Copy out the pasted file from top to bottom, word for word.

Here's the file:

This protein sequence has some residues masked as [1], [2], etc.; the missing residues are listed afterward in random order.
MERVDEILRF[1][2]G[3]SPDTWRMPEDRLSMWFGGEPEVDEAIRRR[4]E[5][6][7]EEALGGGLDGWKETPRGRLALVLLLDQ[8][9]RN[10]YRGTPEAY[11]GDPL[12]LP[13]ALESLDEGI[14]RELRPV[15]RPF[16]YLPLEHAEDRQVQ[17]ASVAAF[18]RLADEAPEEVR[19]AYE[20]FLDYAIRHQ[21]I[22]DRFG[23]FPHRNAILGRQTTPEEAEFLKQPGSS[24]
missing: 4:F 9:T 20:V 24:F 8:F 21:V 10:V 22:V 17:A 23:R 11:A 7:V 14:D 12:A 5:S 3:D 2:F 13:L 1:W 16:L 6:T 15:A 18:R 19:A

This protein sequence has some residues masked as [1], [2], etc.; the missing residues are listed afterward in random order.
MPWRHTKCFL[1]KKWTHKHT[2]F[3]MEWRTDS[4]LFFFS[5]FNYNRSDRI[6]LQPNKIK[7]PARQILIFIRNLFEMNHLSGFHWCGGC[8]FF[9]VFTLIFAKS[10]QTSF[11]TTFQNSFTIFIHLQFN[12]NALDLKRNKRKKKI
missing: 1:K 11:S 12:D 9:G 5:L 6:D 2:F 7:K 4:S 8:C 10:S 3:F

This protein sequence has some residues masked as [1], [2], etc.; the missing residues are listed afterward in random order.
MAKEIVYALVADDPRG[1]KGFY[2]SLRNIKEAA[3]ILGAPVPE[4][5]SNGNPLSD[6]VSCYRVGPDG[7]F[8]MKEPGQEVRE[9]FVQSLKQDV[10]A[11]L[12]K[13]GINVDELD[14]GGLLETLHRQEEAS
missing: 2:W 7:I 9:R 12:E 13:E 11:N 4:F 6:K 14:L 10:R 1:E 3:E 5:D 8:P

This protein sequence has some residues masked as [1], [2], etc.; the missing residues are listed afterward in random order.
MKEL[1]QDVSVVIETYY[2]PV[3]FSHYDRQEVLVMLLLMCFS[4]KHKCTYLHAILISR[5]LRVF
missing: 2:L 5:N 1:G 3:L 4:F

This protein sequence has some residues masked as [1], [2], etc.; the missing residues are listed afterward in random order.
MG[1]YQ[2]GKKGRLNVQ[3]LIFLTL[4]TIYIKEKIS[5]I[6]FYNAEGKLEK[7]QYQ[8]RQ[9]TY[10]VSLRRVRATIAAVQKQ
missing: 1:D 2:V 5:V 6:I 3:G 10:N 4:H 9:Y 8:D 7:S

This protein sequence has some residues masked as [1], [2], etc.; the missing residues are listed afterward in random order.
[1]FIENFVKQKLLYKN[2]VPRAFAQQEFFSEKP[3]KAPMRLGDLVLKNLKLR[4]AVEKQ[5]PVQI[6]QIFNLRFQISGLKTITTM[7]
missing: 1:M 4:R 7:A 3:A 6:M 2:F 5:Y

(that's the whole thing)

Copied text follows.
This protein sequence has some residues masked as [1], [2], etc.; the missing residues are listed afterward in random order.
MERVDEILRF[1][2]G[3]SPDTWRMPEDRLSMWFGGEPEVDEAIRRR[4]E[5][6][7]EEALGGGLDGWKETPRGRLALVLLLDQ[8][9]RN[10]YRGTPEAY[11]GDPL[12]LP[13]ALESLDEGI[14]RELRPV[15]RPF[16]YLPLEHAEDRQVQ[17]ASVAAF[18]RLADEAPEEVR[19]AYE[20]FLDYAIRHQ[21]I[22]DRFG[23]FPHRNAILGRQTTPEEAEFLKQPGSS[24]
missing: 4:F 9:T 20:V 24:F 8:F 21:V 10:V 22:V 17:A 23:R 11:A 7:V 14:D 12:A 5:S 3:D 2:F 13:L 1:W 16:L 6:T 15:A 18:R 19:A

This protein sequence has some residues masked as [1], [2], etc.; the missing residues are listed afterward in random order.
MPWRHTKCFL[1]KKWTHKHT[2]F[3]MEWRTDS[4]LFFFS[5]FNYNRSDRI[6]LQPNKIK[7]PARQILIFIRNLFEMNHLSGFHWCGGC[8]FF[9]VFTLIFAKS[10]QTSF[11]TTFQNSFTIFIHLQFN[12]NALDLKRNKRKKKI
missing: 1:K 11:S 12:D 9:G 5:L 6:D 2:F 7:K 4:S 8:C 10:S 3:F

This protein sequence has some residues masked as [1], [2], etc.; the missing residues are listed afterward in random order.
MAKEIVYALVADDPRG[1]KGFY[2]SLRNIKEAA[3]ILGAPVPE[4][5]SNGNPLSD[6]VSCYRVGPDG[7]F[8]MKEPGQEVRE[9]FVQSLKQDV[10]A[11]L[12]K[13]GINVDELD[14]GGLLETLHRQEEAS
missing: 2:W 7:I 9:R 12:E 13:E 11:N 4:F 6:K 14:L 10:R 1:E 3:E 5:D 8:P

This protein sequence has some residues masked as [1], [2], etc.; the missing residues are listed afterward in random order.
MKEL[1]QDVSVVIETYY[2]PV[3]FSHYDRQEVLVMLLLMCFS[4]KHKCTYLHAILISR[5]LRVF
missing: 2:L 5:N 1:G 3:L 4:F

This protein sequence has some residues masked as [1], [2], etc.; the missing residues are listed afterward in random order.
MG[1]YQ[2]GKKGRLNVQ[3]LIFLTL[4]TIYIKEKIS[5]I[6]FYNAEGKLEK[7]QYQ[8]RQ[9]TY[10]VSLRRVRATIAAVQKQ
missing: 1:D 2:V 5:V 6:I 3:G 10:N 4:H 9:Y 8:D 7:S

This protein sequence has some residues masked as [1], [2], etc.; the missing residues are listed afterward in random order.
[1]FIENFVKQKLLYKN[2]VPRAFAQQEFFSEKP[3]KAPMRLGDLVLKNLKLR[4]AVEKQ[5]PVQI[6]QIFNLRFQISGLKTITTM[7]
missing: 1:M 4:R 7:A 3:A 6:M 2:F 5:Y